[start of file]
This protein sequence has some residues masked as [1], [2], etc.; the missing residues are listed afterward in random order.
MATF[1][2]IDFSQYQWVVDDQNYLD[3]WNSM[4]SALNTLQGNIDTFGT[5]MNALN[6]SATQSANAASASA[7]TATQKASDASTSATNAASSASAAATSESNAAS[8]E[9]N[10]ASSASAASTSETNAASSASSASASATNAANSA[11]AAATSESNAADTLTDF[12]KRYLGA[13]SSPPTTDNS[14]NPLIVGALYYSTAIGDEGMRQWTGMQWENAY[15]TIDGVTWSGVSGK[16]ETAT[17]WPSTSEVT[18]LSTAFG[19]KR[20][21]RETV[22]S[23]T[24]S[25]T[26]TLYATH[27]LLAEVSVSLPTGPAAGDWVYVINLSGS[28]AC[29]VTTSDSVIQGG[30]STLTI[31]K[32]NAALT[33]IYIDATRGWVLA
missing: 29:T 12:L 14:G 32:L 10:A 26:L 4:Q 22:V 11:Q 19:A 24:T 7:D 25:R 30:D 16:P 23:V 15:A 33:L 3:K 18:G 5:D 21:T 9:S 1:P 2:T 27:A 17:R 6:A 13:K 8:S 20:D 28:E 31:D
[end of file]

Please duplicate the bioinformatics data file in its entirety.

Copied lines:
This protein sequence has some residues masked as [1], [2], etc.; the missing residues are listed afterward in random order.
MATF[1][2]IDFSQYQWVVDDQNYLD[3]WNSM[4]SALNTLQGNIDTFGT[5]MNALN[6]SATQSANAASASA[7]TATQKASDASTSATNAASSASAAATSESNAAS[8]E[9]N[10]ASSASAASTSETNAASSASSASASATNAANSA[11]AAATSESNAADTLTDF[12]KRYLGA[13]SSPPTTDNS[14]NPLIVGALYYSTAIGDEGMRQWTGMQWENAY[15]TIDGVTWSGVSGK[16]ETAT[17]WPSTSEVT[18]LSTAFG[19]KR[20][21]RETV[22]S[23]T[24]S[25]T[26]TLYATH[27]LLAEVSVSLPTGPAAGDWVYVINLSGS[28]AC[29]VTTSDSVIQGG[30]STLTI[31]K[32]NAALT[33]IYIDATRGWVLA
missing: 29:T 12:L 14:G 32:L 10:A 26:L 4:Q 22:V 11:Q 19:A 24:T 7:D 25:R 30:D 16:P 23:V 15:A 33:L 3:K 18:G 5:D 21:T 9:S 1:P 2:T 27:A 17:R 6:A 13:K 8:S 20:D 28:E 31:D